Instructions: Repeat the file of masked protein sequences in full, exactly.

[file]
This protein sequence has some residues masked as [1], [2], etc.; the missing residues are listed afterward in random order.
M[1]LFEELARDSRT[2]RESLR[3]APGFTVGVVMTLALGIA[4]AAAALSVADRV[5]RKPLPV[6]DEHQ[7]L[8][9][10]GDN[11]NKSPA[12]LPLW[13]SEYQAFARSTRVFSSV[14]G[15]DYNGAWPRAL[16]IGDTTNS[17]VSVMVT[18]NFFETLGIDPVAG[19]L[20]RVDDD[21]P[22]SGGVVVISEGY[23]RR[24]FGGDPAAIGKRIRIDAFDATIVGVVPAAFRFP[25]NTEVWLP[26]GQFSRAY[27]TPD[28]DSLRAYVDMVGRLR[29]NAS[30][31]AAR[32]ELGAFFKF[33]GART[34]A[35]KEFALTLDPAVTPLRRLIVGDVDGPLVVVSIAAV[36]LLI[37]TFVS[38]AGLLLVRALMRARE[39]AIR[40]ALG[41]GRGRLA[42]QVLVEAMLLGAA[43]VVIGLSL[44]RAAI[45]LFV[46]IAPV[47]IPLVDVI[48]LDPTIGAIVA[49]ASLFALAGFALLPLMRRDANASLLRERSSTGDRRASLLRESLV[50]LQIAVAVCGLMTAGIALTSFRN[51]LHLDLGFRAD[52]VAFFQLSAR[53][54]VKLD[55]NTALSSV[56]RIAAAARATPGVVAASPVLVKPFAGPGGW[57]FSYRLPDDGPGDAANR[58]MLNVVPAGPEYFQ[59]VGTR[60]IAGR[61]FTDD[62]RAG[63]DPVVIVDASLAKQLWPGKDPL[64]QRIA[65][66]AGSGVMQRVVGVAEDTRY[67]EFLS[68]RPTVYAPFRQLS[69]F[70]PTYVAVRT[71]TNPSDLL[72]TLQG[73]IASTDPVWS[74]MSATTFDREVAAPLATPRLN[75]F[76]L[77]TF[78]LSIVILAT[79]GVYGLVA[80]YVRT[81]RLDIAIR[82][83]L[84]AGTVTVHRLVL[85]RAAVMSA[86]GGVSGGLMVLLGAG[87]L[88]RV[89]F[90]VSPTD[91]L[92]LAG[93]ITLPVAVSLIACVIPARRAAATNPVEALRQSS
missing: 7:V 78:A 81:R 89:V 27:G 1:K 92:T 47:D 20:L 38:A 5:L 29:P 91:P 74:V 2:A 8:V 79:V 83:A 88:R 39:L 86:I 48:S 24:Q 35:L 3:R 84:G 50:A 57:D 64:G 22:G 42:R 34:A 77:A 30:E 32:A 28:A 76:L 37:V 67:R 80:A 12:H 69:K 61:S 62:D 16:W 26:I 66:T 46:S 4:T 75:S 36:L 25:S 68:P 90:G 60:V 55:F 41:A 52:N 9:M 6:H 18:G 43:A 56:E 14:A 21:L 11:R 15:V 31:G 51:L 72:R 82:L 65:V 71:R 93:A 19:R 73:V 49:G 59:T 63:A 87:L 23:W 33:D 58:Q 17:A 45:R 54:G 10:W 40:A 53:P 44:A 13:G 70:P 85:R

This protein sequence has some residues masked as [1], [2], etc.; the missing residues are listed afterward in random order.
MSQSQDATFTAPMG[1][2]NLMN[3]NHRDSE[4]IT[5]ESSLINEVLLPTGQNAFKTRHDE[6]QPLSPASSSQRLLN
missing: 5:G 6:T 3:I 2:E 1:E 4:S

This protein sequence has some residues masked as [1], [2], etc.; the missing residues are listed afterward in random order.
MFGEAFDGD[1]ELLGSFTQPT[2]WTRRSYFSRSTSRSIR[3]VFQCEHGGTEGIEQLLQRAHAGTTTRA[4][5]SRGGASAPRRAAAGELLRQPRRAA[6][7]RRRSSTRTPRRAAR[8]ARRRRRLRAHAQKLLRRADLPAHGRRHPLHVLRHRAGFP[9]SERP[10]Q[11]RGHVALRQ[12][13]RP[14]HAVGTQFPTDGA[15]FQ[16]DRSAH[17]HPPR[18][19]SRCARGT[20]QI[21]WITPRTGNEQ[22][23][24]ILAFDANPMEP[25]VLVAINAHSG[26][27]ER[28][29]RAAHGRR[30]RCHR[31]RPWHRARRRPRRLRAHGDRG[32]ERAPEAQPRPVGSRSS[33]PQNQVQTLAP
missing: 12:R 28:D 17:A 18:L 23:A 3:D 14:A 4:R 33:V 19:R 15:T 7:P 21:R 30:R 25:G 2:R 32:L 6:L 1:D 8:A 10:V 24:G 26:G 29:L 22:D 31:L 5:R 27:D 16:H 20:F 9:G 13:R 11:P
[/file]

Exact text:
This protein sequence has some residues masked as [1], [2], etc.; the missing residues are listed afterward in random order.
M[1]LFEELARDSRT[2]RESLR[3]APGFTVGVVMTLALGIA[4]AAAALSVADRV[5]RKPLPV[6]DEHQ[7]L[8][9][10]GDN[11]NKSPA[12]LPLW[13]SEYQAFARSTRVFSSV[14]G[15]DYNGAWPRAL[16]IGDTTNS[17]VSVMVT[18]NFFETLGIDPVAG[19]L[20]RVDDD[21]P[22]SGGVVVISEGY[23]RR[24]FGGDPAAIGKRIRIDAFDATIVGVVPAAFRFP[25]NTEVWLP[26]GQFSRAY[27]TPD[28]DSLRAYVDMVGRLR[29]NAS[30][31]AAR[32]ELGAFFKF[33]GART[34]A[35]KEFALTLDPAVTPLRRLIVGDVDGPLVVVSIAAV[36]LLI[37]TFVS[38]AGLLLVRALMRARE[39]AIR[40]ALG[41]GRGRLA[42]QVLVEAMLLGAA[43]VVIGLSL[44]RAAI[45]LFV[46]IAPV[47]IPLVDVI[48]LDPTIGAIVA[49]ASLFALAGFALLPLMRRDANASLLRERSSTGDRRASLLRESLV[50]LQIAVAVCGLMTAGIALTSFRN[51]LHLDLGFRAD[52]VAFFQLSAR[53][54]VKLD[55]NTALSSV[56]RIAAAARATPGVVAASPVLVKPFAGPGGW[57]FSYRLPDDGPGDAANR[58]MLNVVPAGPEYFQ[59]VGTR[60]IAGR[61]FTDD[62]RAG[63]DPVVIVDASLAKQLWPGKDPL[64]QRIA[65][66]AGSGVMQRVVGVAEDTRY[67]EFLS[68]RPTVYAPFRQLS[69]F[70]PTYVAVRT[71]TNPSDLL[72]TLQG[73]IASTDPVWS[74]MSATTFDREVAAPLATPRLN[75]F[76]L[77]TF[78]LSIVILAT[79]GVYGLVA[80]YVRT[81]RLDIAIR[82][83]L[84]AGTVTVHRLVL[85]RAAVMSA[86]GGVSGGLMVLLGAG[87]L[88]RV[89]F[90]VSPTD[91]L[92]LAG[93]ITLPVAVSLIACVIPARRAAATNPVEALRQSS
missing: 7:V 78:A 81:R 89:V 27:G 1:K 92:T 47:D 20:L 38:A 5:L 29:P 91:P 74:V 2:A 8:V 79:V 83:A 88:R 39:L 86:I 48:S 24:Q 35:L 3:R 84:G 50:A 57:D 64:G 22:G 42:R 34:A 77:A 30:E 32:A 28:A 76:L 37:V 67:R 80:A 12:H 69:K 61:S 62:D 16:W 26:I 66:T 46:S 4:T 75:S 36:L 25:S 68:P 90:G 60:V 55:F 41:A 52:N 9:M 6:H 18:G 43:A 56:E 14:A 21:L 11:R 15:V 31:G 51:L 72:R 82:L 65:V 71:R 93:A 19:R 73:V 49:G 59:T 63:A 87:L 23:W 33:D 58:Q 17:A 45:R 54:G 10:W 40:A 53:P 44:A 13:G 70:P 85:R

This protein sequence has some residues masked as [1], [2], etc.; the missing residues are listed afterward in random order.
MSQSQDATFTAPMG[1][2]NLMN[3]NHRDSE[4]IT[5]ESSLINEVLLPTGQNAFKTRHDE[6]QPLSPASSSQRLLN
missing: 5:G 6:T 3:I 2:E 1:E 4:S

This protein sequence has some residues masked as [1], [2], etc.; the missing residues are listed afterward in random order.
MFGEAFDGD[1]ELLGSFTQPT[2]WTRRSYFSRSTSRSIR[3]VFQCEHGGTEGIEQLLQRAHAGTTTRA[4][5]SRGGASAPRRAAAGELLRQPRRAA[6][7]RRRSSTRTPRRAAR[8]ARRRRRLRAHAQKLLRRADLPAHGRRHPLHVLRHRAGFP[9]SERP[10]Q[11]RGHVALRQ[12][13]RP[14]HAVGTQFPTDGA[15]FQ[16]DRSAH[17]HPPR[18][19]SRCARGT[20]QI[21]WITPRTGNEQ[22][23][24]ILAFDANPMEP[25]VLVAINAHSG[26][27]ER[28][29]RAAHGRR[30]RCHR[31]RPWHRARRRPRRLRAHGDRG[32]ERAPEAQPRPVGSRSS[33]PQNQVQTLAP
missing: 12:R 28:D 17:A 18:L 23:A 3:D 14:A 4:R 33:V 19:R 15:T 7:P 21:R 30:R 25:G 2:R 32:L 6:L 1:D 8:A 10:V 24:G 26:G 29:L 22:D 31:L 5:R 27:D 16:H 20:F 9:G 13:R 11:P